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The question is in the title. Below I just described some of my thoughts and findings.

When I had very simple domain model (3 tables without any relations) all my entities did NOT implement Serializable.

But when domain model became more complex I got RuntimeException which said that one of my entities didn't implement Serializable.

I use Hibernate as a JPA implementation.

I wonder:

  1. Is it vendor-specific requirement/behavior?
  2. What happens with my serializable entities? Should they be serializable for storing or for transferring?
  3. At which moment it becomes necessary to make my entity serializable?
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6 Answers 6

up vote 15 down vote accepted

This usually happens if you mix HQL and native SQL queries. In HQL, Hibernate maps the types you pass in to whatever the DB understands. When you run native SQL, then you must do the mapping yourself. If you don't, then the default mapping is to serialize the parameter and send it to the database (in the hope that it does understand it).

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According to JPA Spec:

"If an entity instance is to be passed by value as a detached object (e.g., through a remote interface), the entity class must implement the Serializable interface."

"JSR 220: Enterprise JavaBeansTM,Version 3.0 Java Persistence API Version 3.0, Final Release May 2, 2006"

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7  
(+1) looking at the spec is always fruitful –  Bozho Jan 7 '10 at 16:57

You need your entities to be Serializable if you need to transfer them over-the-wire (serialize them to some other representation), store them in http session (which is in turn serialized to hard disk by the servlet container), etc.

Just for the sake of persistence, Serializable is not needed, at least with Hibernate. But it is a best practice to make them Serializable.

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2  
I don't know, maybe my entities are being transferred implicitly somewhere. I use hibernate+spring+jsf and Tomcat. Where in this chain transferring can take place? –  Roman Jan 7 '10 at 14:31

To complement the nice answer of Conor who referred to the JSR-317 specifications. Typically, EAR projects consist of an EJB module with the EJBs exposed via a remote interface. In this one case you need to make your entity beans serializable as they are aggregated in the remote EJB and are built to be wired through the network.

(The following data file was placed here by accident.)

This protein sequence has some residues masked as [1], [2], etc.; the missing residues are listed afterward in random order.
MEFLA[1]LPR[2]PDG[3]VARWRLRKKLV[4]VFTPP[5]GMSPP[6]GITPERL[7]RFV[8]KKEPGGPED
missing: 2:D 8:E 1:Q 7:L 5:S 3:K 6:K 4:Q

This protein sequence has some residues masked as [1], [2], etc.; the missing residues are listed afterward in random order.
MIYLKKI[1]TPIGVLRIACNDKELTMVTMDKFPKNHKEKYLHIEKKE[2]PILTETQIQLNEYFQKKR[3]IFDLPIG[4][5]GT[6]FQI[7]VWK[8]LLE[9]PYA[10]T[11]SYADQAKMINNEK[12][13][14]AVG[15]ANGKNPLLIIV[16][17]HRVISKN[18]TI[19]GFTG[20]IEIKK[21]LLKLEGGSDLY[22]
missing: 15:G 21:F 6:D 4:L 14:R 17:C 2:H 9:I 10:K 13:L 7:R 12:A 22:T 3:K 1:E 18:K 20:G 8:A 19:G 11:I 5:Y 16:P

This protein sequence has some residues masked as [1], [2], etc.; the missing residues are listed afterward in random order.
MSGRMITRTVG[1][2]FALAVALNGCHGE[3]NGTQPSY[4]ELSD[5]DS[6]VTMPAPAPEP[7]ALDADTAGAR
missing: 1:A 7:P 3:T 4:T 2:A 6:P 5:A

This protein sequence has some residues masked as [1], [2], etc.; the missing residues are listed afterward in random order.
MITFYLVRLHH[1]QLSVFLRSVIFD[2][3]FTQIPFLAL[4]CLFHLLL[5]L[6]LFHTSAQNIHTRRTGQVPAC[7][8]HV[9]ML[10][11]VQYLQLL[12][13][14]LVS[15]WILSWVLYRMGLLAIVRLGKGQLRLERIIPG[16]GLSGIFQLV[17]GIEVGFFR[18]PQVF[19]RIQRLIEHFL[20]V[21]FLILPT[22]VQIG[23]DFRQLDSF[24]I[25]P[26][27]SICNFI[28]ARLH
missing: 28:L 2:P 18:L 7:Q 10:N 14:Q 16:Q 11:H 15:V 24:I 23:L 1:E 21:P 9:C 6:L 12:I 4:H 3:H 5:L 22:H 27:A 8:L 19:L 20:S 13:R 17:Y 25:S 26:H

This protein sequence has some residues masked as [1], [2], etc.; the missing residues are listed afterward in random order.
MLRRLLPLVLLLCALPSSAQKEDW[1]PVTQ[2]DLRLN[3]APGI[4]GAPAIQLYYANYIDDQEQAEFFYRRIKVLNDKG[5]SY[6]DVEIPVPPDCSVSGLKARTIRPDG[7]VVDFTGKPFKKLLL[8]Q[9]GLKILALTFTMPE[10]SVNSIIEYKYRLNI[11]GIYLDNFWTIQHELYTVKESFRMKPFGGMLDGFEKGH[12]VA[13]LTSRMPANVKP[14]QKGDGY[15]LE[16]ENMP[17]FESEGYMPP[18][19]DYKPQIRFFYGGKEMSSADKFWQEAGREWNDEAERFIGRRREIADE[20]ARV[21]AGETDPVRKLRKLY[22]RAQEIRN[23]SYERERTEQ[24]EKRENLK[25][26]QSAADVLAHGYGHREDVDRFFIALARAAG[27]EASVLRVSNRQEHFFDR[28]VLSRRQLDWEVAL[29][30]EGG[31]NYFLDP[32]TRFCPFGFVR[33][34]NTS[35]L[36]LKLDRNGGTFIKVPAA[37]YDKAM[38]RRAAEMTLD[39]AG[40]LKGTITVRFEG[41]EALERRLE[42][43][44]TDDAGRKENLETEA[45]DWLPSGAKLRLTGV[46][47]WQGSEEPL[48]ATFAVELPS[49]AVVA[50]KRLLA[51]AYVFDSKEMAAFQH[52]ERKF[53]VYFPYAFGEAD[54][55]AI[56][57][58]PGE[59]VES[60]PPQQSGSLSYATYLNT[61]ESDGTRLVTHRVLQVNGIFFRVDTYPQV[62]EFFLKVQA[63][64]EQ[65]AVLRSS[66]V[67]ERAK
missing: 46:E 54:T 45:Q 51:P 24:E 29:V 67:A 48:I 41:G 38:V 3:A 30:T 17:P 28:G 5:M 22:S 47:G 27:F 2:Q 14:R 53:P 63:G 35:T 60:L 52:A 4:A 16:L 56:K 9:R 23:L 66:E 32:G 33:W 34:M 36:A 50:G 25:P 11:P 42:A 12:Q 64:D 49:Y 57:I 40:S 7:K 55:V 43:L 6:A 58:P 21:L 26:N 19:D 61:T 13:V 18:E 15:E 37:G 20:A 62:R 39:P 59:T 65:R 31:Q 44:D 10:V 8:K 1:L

A JEE6 war project without CDI: can contain EJB lite backed by non-serializable JPA entities.

A JEE6 war project with CDI: Beans that use session, application, or conversation scope must be serializable, but beans that use request scope do not have to be serializable. Thus the underlying JPA entity beans -if any- would follow the same semantics.

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I believe your problem is related to having a field of a complex type (class) which isn't annotated. In such cases the default handling will be storing the object in it's serialized form in the database (which probably isn't what you meant to do) Example:

Class CustomerData {
    int getAge();
    void setAge(int age);
}

@Entity
Class Customer {
  CustomerData getCustomerData();
  void setCustomerData(CustomerData data)
}

In the above case the CustomerData will be saved in a byte array field in the database in it's serialized form.

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Classes must implement Serializable if you want to serialize them. This is not directly related to JPA and the JPA specification does not require that entities are serializable. If Hibernate really complains about this, I suppose it is a Hibernate bug, but I suppose that you directly or indirectly are doing something else with the entities, which require them to be serializable.

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